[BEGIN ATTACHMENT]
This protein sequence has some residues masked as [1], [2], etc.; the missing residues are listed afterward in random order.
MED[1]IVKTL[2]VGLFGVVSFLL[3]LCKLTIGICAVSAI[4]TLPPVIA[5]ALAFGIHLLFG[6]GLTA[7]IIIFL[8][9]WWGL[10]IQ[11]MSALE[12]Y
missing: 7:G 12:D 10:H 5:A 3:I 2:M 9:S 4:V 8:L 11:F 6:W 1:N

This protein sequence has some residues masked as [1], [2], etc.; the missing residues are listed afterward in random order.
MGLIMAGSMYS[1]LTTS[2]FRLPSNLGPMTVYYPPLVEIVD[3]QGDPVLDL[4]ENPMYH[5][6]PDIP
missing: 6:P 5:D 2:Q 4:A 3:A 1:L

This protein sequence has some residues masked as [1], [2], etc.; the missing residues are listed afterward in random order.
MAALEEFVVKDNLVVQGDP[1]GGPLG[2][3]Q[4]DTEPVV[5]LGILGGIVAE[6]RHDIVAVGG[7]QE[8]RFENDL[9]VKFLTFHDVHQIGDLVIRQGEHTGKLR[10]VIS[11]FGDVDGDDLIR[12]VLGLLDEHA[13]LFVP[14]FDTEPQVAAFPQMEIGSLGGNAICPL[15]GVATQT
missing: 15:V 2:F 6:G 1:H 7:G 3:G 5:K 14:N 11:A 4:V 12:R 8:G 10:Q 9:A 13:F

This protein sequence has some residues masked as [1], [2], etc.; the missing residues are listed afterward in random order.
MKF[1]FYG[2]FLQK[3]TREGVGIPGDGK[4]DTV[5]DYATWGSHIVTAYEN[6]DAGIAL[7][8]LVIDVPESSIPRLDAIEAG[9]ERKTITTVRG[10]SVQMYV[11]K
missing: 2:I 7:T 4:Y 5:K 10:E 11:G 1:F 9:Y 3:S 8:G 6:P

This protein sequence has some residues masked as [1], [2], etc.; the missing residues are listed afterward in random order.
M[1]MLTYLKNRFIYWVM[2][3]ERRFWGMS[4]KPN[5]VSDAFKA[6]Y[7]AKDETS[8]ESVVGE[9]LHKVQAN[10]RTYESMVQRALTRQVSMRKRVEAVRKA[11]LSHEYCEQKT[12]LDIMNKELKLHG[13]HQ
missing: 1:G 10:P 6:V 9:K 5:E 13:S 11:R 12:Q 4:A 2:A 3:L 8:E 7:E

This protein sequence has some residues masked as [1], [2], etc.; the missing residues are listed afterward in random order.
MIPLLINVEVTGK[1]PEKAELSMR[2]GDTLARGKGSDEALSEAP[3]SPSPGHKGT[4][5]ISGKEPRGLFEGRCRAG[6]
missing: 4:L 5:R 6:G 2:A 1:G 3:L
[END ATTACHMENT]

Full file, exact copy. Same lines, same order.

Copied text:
This protein sequence has some residues masked as [1], [2], etc.; the missing residues are listed afterward in random order.
MED[1]IVKTL[2]VGLFGVVSFLL[3]LCKLTIGICAVSAI[4]TLPPVIA[5]ALAFGIHLLFG[6]GLTA[7]IIIFL[8][9]WWGL[10]IQ[11]MSALE[12]Y
missing: 7:G 12:D 10:H 5:A 3:I 2:M 9:S 4:V 8:L 11:F 6:W 1:N

This protein sequence has some residues masked as [1], [2], etc.; the missing residues are listed afterward in random order.
MGLIMAGSMYS[1]LTTS[2]FRLPSNLGPMTVYYPPLVEIVD[3]QGDPVLDL[4]ENPMYH[5][6]PDIP
missing: 6:P 5:D 2:Q 4:A 3:A 1:L

This protein sequence has some residues masked as [1], [2], etc.; the missing residues are listed afterward in random order.
MAALEEFVVKDNLVVQGDP[1]GGPLG[2][3]Q[4]DTEPVV[5]LGILGGIVAE[6]RHDIVAVGG[7]QE[8]RFENDL[9]VKFLTFHDVHQIGDLVIRQGEHTGKLR[10]VIS[11]FGDVDGDDLIR[12]VLGLLDEHA[13]LFVP[14]FDTEPQVAAFPQMEIGSLGGNAICPL[15]GVATQT
missing: 15:V 2:F 6:G 1:H 7:G 3:G 5:K 14:N 11:A 4:V 12:R 8:G 10:Q 9:A 13:F

This protein sequence has some residues masked as [1], [2], etc.; the missing residues are listed afterward in random order.
MKF[1]FYG[2]FLQK[3]TREGVGIPGDGK[4]DTV[5]DYATWGSHIVTAYEN[6]DAGIAL[7][8]LVIDVPESSIPRLDAIEAG[9]ERKTITTVRG[10]SVQMYV[11]K
missing: 2:I 7:T 4:Y 5:K 10:E 11:G 1:F 9:Y 3:S 8:G 6:P

This protein sequence has some residues masked as [1], [2], etc.; the missing residues are listed afterward in random order.
M[1]MLTYLKNRFIYWVM[2][3]ERRFWGMS[4]KPN[5]VSDAFKA[6]Y[7]AKDETS[8]ESVVGE[9]LHKVQAN[10]RTYESMVQRALTRQVSMRKRVEAVRKA[11]LSHEYCEQKT[12]LDIMNKELKLHG[13]HQ
missing: 1:G 10:P 6:V 9:K 5:E 13:S 11:R 12:Q 4:A 2:A 3:L 8:E 7:E

This protein sequence has some residues masked as [1], [2], etc.; the missing residues are listed afterward in random order.
MIPLLINVEVTGK[1]PEKAELSMR[2]GDTLARGKGSDEALSEAP[3]SPSPGHKGT[4][5]ISGKEPRGLFEGRCRAG[6]
missing: 4:L 5:R 6:G 2:A 1:G 3:L